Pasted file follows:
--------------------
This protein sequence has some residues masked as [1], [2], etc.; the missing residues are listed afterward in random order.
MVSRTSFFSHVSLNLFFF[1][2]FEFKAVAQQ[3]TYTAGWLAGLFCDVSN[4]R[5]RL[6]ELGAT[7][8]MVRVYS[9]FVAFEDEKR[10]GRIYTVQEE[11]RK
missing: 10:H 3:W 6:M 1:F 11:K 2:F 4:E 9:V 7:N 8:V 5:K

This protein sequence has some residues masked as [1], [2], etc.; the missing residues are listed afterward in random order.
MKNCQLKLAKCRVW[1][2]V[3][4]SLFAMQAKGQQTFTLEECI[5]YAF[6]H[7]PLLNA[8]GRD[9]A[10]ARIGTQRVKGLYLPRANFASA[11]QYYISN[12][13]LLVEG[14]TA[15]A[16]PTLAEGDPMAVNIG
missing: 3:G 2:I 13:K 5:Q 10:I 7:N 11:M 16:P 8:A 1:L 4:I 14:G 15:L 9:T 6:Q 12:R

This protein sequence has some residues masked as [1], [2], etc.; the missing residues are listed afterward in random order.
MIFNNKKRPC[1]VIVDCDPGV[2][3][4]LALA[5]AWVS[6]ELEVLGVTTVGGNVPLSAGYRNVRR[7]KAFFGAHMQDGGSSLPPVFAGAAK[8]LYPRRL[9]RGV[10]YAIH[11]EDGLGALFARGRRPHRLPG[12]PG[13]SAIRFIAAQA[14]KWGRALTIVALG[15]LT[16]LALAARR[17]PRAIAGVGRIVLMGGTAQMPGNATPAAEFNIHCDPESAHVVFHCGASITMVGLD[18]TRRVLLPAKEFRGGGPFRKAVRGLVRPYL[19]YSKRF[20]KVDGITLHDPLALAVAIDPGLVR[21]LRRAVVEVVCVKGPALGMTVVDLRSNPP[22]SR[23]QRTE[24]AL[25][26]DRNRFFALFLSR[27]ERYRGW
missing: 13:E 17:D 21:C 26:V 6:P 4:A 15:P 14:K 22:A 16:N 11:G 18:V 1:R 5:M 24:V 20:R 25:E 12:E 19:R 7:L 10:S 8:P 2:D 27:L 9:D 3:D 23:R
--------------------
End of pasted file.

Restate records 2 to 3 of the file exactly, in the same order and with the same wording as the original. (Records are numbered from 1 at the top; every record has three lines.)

This protein sequence has some residues masked as [1], [2], etc.; the missing residues are listed afterward in random order.
MKNCQLKLAKCRVW[1][2]V[3][4]SLFAMQAKGQQTFTLEECI[5]YAF[6]H[7]PLLNA[8]GRD[9]A[10]ARIGTQRVKGLYLPRANFASA[11]QYYISN[12][13]LLVEG[14]TA[15]A[16]PTLAEGDPMAVNIG
missing: 3:G 2:I 13:K 5:Q 10:I 7:N 11:M 16:P 8:A 1:L 4:I 14:G 15:L 9:T 6:Q 12:R

This protein sequence has some residues masked as [1], [2], etc.; the missing residues are listed afterward in random order.
MIFNNKKRPC[1]VIVDCDPGV[2][3][4]LALA[5]AWVS[6]ELEVLGVTTVGGNVPLSAGYRNVRR[7]KAFFGAHMQDGGSSLPPVFAGAAK[8]LYPRRL[9]RGV[10]YAIH[11]EDGLGALFARGRRPHRLPG[12]PG[13]SAIRFIAAQA[14]KWGRALTIVALG[15]LT[16]LALAARR[17]PRAIAGVGRIVLMGGTAQMPGNATPAAEFNIHCDPESAHVVFHCGASITMVGLD[18]TRRVLLPAKEFRGGGPFRKAVRGLVRPYL[19]YSKRF[20]KVDGITLHDPLALAVAIDPGLVR[21]LRRAVVEVVCVKGPALGMTVVDLRSNPP[22]SR[23]QRTE[24]AL[25][26]DRNRFFALFLSR[27]ERYRGW
missing: 13:E 17:D 21:C 26:V 6:P 4:A 15:P 14:K 22:A 16:N 11:G 18:V 1:R 5:M 24:V 20:R 25:E 12:E 19:R 7:L 10:S 8:P 2:D 27:L 9:D 3:D 23:R